For more than twenty years, Ukrainian composer Valentin Silvestrov has been writing what he has referred to as a "Postlude" to the existing tradition of classical music. This characterization seems rather appropriate given the sheer depth and weight of symphonic history that his music is steeped in. Frequently compared to Mahler, Silvestrov's symphonic music operates on a truly grand scale, and the amorphous and emotionally charged sense of time he creates has led him to refer to his music alternatively as "Symphonic Poetry," or "Metamusic." Indeed, time does not seem to flow in a linear fashion in Silvestrov's 6th Symphony. Instead, movements seem to arise from the depths of chaotic, primordial atmospheres, only to double back on themselves and then slip into darkness once again. Emotionally grandiose, and filled with an alternating sense of horror and loss on the one hand and peace on the other, Symphony No. 6 has a sense of gravity that makes one feel dwarfed in the way that only a well-controlled orchestra can. Passages of brass, strings and percussion create massive, harrowing chord forms that give way to very human scale harp or piano figures, so there is a constant expansion and contraction between the cosmic and personal scale that gives this work much of its dynamism and tension. It took Silvestrov more than a decade to finish this symphony (his fifth was completed fourteen years earlier) and during those years Silvestrov's wife died suddenly, shortly after he finished the first draft. A sense of loss and remembrance permeates the quieter sections of the symphony, tempering the turbulence and chaos from which these moments seem to arise. [CC]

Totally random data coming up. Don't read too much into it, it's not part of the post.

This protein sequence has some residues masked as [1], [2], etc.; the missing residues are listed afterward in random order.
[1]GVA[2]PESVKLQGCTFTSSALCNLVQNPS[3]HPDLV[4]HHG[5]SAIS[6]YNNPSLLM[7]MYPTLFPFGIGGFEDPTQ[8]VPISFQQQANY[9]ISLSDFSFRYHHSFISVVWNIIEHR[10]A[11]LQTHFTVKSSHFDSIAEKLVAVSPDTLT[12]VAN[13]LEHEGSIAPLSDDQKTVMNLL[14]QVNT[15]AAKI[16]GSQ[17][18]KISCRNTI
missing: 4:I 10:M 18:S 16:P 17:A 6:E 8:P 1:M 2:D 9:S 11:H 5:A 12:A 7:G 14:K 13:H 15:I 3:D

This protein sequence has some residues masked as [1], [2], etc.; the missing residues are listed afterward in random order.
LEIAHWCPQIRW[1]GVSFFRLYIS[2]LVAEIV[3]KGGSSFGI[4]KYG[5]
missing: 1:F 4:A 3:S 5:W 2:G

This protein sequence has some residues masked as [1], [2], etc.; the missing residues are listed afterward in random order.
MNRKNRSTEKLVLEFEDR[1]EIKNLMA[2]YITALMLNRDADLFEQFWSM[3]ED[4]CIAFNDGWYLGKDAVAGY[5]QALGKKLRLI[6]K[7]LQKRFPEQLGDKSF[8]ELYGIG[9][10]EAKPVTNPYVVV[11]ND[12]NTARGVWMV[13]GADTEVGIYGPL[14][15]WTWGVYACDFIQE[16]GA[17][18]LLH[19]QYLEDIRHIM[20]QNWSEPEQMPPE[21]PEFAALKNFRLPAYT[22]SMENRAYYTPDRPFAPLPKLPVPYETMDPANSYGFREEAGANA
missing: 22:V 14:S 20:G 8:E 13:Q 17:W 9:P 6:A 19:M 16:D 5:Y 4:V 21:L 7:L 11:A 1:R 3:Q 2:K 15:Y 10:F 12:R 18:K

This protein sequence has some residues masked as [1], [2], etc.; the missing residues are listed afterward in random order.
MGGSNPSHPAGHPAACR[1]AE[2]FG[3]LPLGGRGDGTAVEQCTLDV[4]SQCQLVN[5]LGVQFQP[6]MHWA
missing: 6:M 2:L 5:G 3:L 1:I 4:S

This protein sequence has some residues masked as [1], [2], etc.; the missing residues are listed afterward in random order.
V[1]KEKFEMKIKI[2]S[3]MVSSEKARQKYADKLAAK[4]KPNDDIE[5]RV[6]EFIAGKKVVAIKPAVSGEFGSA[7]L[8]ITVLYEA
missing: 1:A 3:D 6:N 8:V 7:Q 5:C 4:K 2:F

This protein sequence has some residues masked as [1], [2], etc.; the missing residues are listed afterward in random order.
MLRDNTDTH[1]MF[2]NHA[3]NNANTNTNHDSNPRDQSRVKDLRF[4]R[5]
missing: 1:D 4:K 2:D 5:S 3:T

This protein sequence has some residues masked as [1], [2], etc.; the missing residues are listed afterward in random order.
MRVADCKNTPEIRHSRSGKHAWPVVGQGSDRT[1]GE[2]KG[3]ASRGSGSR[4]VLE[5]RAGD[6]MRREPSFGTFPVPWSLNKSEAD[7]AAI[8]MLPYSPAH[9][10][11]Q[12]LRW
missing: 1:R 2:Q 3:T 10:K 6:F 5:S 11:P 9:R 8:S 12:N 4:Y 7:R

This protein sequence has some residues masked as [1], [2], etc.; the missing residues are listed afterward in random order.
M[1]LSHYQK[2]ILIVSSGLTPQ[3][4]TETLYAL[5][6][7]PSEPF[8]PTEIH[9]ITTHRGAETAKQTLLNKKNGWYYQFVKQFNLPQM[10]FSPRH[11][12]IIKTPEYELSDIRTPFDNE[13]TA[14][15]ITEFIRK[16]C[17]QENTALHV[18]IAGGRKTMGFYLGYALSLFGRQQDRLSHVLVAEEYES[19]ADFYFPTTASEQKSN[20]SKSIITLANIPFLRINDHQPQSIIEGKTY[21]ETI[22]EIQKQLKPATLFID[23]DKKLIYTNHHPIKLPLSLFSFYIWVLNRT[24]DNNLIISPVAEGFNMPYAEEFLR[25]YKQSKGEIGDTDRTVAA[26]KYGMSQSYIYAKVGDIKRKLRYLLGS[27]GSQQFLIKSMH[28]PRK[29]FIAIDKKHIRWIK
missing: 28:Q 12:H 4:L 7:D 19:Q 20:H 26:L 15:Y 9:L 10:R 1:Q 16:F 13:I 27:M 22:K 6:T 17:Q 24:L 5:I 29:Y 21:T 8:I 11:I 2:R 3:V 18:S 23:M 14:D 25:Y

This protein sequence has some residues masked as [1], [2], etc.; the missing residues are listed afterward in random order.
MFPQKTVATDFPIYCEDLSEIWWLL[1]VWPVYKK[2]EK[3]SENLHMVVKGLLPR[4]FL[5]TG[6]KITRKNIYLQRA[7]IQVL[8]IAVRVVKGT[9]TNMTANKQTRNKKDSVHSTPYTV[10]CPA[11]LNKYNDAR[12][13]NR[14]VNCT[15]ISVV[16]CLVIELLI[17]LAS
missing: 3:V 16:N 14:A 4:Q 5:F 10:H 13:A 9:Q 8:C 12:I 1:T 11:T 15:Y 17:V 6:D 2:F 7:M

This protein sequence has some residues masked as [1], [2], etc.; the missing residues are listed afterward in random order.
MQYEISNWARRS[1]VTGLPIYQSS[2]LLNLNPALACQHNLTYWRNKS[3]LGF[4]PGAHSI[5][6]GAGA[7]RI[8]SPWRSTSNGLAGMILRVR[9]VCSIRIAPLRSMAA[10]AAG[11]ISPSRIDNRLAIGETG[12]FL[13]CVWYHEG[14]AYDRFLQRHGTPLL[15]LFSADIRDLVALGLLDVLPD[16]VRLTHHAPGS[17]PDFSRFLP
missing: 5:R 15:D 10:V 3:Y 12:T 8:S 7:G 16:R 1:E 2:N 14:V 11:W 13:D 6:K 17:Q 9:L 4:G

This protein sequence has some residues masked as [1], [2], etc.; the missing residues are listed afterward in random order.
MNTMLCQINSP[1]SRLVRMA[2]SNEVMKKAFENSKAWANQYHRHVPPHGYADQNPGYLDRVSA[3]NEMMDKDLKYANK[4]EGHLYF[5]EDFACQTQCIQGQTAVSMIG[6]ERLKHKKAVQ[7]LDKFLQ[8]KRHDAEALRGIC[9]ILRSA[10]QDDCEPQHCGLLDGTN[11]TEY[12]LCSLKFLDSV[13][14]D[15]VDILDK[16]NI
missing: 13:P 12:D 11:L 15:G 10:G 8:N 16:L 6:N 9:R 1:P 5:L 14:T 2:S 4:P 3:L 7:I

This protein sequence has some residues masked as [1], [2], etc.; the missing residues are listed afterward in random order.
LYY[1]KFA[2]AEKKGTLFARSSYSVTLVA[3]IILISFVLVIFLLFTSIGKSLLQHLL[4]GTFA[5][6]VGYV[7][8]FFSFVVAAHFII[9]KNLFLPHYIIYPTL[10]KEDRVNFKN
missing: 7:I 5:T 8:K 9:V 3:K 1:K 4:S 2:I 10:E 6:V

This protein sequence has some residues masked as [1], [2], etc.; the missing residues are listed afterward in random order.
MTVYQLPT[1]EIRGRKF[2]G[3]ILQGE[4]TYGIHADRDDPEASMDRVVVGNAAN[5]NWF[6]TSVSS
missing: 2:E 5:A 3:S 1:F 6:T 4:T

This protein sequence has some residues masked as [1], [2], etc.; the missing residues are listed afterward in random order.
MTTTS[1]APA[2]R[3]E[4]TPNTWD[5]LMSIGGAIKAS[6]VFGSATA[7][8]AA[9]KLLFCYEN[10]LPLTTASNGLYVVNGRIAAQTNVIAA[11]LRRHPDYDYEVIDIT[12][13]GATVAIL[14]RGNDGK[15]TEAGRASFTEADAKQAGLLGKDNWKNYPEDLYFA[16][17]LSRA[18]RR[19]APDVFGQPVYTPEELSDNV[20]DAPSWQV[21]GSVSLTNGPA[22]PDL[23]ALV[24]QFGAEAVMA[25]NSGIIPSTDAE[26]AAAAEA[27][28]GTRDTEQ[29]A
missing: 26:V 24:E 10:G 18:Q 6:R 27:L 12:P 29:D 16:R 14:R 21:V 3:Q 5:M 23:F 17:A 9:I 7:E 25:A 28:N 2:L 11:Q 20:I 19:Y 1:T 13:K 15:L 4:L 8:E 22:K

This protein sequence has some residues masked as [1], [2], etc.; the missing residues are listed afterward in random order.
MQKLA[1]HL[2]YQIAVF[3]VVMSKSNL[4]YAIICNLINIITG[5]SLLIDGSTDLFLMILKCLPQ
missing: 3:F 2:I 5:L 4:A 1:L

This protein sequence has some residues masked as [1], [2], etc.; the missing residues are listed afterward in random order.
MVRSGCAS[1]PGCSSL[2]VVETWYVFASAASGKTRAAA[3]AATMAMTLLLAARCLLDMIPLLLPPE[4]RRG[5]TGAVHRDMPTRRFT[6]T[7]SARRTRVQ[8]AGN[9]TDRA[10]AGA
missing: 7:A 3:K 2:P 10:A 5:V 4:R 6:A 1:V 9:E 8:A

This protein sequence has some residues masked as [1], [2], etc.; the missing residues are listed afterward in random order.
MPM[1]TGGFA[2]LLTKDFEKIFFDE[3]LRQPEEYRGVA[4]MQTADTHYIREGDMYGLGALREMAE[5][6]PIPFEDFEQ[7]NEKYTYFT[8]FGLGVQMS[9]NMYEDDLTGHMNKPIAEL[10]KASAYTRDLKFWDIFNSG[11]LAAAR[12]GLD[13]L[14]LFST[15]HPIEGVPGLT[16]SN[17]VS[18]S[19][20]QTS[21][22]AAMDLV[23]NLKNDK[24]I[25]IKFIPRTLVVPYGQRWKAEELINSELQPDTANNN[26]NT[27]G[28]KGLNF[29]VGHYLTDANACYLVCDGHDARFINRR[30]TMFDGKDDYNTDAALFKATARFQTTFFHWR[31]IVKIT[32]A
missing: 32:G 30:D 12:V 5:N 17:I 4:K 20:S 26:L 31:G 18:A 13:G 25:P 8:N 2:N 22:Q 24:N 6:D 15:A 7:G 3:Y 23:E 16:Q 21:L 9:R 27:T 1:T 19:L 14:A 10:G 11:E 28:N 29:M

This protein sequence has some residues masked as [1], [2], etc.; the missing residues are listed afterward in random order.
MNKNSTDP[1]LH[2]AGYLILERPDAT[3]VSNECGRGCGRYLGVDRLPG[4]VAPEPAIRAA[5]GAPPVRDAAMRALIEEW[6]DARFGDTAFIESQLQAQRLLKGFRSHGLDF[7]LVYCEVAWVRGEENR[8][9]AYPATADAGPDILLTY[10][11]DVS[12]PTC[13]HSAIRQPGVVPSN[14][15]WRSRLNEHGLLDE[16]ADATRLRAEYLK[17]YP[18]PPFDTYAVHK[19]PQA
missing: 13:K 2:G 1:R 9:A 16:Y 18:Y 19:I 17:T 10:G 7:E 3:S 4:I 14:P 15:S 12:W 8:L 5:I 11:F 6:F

Just Roll Tape

"So Begins the Task"

The spring of 1968 was a tumultuous time all around the world (the assassination of MLK and major rioting and political upheaval in Europe) and for Stephen Stills personally, as Buffalo Springfield were breaking up and his musical future was up in the air. After he had played on a Judy Collins session, Stills sweet-talked the engineer and put down a few hundred bucks so he could run through and record some new songs he'd written. Some of these songs, including "Helplessly Hoping," "Suite: Judy Blue Eyes," and "Wooden Ships," would later resurface on the first Crosby, Stills & Nash album with a more polished sheen. However, the pure honesty and raw emotion captured on these recordings shed a whole new light on the material, as it focuses on the very essence of the song, and I can't think of a document that better showcases Stills' talents as an incredibly gifted songwriter. Sure, the whole session is a little rough around the edges, complete with tape warble, cracked voices, and the occasional missed chord, but it only adds to the charm and mystique of these takes. Maybe not essential for the casual fan but quite revelatory for the rest of us. [AK]